12-20 July 2017
Asia/Seoul timezone
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BEXCO - Room A(101/102)

[CRD101] Cosmic-ray propagation in the light of the Myriad model


  • Pierre SALATI

Primary authors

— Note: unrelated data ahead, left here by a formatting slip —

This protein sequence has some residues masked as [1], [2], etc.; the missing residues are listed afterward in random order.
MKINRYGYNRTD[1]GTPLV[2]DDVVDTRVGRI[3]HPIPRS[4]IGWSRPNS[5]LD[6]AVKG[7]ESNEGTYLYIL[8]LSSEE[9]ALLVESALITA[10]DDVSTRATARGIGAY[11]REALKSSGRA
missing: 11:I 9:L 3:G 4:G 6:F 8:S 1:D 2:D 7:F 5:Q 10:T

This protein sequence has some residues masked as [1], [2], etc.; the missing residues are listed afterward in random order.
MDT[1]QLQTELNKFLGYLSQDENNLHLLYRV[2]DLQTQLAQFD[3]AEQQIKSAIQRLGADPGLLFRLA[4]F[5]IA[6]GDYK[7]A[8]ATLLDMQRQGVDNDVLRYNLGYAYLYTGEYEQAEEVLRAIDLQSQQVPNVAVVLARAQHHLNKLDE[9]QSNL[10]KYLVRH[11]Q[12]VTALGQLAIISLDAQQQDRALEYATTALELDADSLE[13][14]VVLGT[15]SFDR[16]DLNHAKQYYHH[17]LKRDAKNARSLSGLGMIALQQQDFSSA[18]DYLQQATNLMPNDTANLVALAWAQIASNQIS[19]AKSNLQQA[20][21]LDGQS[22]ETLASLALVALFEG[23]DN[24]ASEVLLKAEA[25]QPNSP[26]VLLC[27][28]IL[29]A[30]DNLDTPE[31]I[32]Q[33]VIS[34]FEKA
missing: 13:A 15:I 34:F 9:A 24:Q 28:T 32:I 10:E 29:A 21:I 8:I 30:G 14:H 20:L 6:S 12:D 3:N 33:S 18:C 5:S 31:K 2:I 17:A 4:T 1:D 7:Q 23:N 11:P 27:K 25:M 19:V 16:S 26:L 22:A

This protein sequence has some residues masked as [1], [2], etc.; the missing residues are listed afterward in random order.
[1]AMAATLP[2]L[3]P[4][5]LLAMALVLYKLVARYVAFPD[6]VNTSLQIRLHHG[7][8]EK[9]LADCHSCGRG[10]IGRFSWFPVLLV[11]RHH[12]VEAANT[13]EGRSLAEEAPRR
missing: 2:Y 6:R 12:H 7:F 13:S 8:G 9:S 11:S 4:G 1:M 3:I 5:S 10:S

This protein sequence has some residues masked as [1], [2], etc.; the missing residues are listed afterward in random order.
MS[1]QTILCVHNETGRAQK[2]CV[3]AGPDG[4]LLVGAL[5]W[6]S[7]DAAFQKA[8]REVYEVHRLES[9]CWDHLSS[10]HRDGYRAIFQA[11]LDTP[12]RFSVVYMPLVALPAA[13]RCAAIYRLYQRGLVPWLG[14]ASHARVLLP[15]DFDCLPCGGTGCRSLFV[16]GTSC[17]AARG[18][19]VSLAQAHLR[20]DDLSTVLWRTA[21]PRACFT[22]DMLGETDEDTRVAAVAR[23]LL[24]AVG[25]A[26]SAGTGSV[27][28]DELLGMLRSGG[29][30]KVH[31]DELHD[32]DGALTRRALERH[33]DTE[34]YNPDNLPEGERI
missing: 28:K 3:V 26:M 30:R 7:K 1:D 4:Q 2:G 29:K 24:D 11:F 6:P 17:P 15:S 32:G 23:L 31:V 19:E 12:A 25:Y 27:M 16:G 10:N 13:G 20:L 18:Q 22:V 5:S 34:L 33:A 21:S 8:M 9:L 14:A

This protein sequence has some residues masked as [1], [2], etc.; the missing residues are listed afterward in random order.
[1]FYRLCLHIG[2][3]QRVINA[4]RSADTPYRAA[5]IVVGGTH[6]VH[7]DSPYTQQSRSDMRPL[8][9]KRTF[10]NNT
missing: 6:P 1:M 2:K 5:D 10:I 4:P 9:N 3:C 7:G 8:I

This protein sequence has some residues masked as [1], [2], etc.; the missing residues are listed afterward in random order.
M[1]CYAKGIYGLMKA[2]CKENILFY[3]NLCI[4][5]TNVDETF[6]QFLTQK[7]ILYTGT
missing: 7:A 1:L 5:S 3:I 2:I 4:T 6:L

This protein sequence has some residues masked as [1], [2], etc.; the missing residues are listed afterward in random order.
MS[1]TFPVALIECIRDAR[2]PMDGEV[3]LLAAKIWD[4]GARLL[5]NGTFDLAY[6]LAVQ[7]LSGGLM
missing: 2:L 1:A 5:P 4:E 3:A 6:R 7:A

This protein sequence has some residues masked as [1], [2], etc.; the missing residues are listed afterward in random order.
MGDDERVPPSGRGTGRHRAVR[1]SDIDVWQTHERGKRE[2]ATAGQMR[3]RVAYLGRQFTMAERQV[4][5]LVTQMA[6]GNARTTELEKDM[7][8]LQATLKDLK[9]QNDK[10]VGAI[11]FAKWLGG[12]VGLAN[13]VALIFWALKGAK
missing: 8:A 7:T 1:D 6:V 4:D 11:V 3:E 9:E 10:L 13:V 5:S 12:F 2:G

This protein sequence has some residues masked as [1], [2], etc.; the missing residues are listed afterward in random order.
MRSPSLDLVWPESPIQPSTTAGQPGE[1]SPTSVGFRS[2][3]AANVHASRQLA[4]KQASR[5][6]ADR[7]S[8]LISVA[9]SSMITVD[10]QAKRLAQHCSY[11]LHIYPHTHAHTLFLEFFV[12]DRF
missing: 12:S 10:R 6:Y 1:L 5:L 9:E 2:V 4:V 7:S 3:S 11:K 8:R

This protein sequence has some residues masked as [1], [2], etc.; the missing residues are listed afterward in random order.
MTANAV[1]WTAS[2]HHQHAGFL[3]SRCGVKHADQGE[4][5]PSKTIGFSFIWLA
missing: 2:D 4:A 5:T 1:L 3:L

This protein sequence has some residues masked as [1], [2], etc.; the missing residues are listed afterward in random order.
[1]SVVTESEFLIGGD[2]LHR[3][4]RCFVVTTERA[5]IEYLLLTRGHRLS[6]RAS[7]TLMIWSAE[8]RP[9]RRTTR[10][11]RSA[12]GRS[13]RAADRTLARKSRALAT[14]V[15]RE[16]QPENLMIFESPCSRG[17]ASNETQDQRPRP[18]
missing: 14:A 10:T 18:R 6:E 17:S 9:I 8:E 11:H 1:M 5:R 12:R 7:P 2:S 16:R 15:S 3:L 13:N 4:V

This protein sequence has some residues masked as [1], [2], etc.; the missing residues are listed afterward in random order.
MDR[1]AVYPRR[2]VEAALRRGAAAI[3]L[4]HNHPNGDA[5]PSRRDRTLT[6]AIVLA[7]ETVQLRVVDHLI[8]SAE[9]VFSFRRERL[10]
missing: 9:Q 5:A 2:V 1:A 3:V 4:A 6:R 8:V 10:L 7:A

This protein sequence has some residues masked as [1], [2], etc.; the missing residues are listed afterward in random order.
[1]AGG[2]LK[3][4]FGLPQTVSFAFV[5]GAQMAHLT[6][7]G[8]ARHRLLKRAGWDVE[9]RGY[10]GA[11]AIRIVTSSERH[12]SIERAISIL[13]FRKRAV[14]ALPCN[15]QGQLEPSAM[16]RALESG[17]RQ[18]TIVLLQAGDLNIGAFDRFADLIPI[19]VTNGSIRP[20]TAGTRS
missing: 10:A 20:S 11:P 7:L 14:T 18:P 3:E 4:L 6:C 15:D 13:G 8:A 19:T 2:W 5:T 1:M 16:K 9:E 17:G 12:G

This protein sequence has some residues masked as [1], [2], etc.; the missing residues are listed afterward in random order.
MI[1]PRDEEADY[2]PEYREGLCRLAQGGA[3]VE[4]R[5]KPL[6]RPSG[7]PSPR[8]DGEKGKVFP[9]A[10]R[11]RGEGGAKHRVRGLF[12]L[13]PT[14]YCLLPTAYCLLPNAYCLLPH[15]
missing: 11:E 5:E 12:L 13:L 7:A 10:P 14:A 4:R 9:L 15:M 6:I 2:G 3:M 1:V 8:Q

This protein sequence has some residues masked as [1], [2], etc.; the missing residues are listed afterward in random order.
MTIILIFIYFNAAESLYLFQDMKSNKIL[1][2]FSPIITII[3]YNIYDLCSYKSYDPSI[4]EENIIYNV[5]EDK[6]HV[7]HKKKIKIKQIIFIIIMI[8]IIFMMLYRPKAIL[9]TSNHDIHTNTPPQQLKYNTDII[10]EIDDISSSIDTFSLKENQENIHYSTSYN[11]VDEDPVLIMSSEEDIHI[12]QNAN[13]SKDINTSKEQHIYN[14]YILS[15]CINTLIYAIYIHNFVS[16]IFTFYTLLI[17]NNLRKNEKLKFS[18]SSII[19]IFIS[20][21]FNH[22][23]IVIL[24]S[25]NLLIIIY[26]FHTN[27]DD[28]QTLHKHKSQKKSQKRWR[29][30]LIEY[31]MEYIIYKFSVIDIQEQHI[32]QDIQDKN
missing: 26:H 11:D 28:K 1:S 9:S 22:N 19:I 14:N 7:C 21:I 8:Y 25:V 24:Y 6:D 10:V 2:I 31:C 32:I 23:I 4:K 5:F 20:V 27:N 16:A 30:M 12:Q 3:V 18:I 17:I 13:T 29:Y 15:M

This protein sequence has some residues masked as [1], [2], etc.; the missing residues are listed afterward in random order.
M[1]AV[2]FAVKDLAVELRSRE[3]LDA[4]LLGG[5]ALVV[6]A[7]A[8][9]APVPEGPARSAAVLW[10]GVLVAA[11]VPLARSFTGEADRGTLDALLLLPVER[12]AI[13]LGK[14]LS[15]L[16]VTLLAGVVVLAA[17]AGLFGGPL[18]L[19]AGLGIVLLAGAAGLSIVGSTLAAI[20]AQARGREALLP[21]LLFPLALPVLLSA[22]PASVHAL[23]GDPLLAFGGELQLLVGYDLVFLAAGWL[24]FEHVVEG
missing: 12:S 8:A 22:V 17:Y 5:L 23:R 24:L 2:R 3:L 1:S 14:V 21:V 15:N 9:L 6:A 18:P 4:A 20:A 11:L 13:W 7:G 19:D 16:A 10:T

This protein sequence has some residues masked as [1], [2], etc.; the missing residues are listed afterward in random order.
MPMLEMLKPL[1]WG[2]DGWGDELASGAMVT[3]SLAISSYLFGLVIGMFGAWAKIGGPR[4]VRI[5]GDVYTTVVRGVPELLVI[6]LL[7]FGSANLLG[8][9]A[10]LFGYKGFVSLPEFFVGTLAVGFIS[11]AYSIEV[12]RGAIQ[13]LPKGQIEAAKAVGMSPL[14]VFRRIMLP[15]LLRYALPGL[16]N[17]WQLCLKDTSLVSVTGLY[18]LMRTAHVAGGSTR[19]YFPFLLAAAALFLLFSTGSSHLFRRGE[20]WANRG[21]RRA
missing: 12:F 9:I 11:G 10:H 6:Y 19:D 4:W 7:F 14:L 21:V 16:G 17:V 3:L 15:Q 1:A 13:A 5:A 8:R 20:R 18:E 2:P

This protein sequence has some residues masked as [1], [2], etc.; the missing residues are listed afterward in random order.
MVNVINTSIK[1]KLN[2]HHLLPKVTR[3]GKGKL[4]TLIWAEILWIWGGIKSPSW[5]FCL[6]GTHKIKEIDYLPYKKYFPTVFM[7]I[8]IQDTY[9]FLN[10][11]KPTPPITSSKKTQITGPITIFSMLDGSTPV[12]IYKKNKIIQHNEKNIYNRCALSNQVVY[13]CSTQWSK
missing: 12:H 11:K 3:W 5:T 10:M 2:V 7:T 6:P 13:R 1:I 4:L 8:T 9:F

Abstract content -- A hardening of the proton and helium fluxes is observed above a few hundreds of GeV/nuc. The actual distribution of the local sources of primary cosmic rays has been suggested as a potential solution to this puzzling behavior. Some authors even claim that a single source is responsible for the proton and helium anomalies. But how probable are such explanations ? To answer that question, I will discuss the Myriad model and the probabilistic nature of the predictions on primary cosmic ray fluxes. I will show that, at any given energy, these fluxes are distributed according to stable laws well-known in financial analysis. Summary -- It is amazing to realize that in the current description of Galactic propagation of cosmic rays, sources are generally not considered as point-like, at least for primary species like protons and helium nuclei. Taking into account their discreteness is more realistic, but leads to puzzling results. Actually, in the Myriad model, a naive application of the central limit theorem yields an infinite variance for the proton and helium fluxes at the Earth. Several suggestions have been made to cure this problem. One approach is to consider known local supernova remnants (SNR) and to treat the other more distant sources as a continuous jelly. The hardening of the proton and helium fluxes above a few hundreds of GeV/nuc can be explained in that framework. It is also possible to go one step further and to solve the infinite variance problem of the Myriad model by making use of the generalized central limit theorem. I will show that the probability distribution functions of primary fluxes do exist in spite of an infinite variance, and that it follows a stable law with heavy tail well-known to financial analysts. The probability that the proton and helium anomalies are sourced by local SNR can then be calculated and turns out to be small for most of the propagation models.